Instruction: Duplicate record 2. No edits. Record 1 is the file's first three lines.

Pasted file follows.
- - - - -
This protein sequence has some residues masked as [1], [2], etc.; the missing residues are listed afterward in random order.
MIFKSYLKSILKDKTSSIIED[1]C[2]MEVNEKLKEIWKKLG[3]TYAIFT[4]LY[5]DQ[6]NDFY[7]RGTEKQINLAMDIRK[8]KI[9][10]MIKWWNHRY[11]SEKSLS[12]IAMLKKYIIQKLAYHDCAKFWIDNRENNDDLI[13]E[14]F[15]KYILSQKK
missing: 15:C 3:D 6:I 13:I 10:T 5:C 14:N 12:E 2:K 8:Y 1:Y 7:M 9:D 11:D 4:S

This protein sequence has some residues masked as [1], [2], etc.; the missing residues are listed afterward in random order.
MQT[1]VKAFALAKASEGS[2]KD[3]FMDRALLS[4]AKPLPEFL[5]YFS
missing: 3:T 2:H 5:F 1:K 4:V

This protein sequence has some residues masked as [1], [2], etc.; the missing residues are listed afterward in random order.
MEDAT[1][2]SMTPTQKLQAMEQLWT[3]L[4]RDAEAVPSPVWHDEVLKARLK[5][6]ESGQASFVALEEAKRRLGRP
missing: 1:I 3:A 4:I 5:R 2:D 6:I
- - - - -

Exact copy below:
This protein sequence has some residues masked as [1], [2], etc.; the missing residues are listed afterward in random order.
MQT[1]VKAFALAKASEGS[2]KD[3]FMDRALLS[4]AKPLPEFL[5]YFS
missing: 3:T 2:H 5:F 1:K 4:V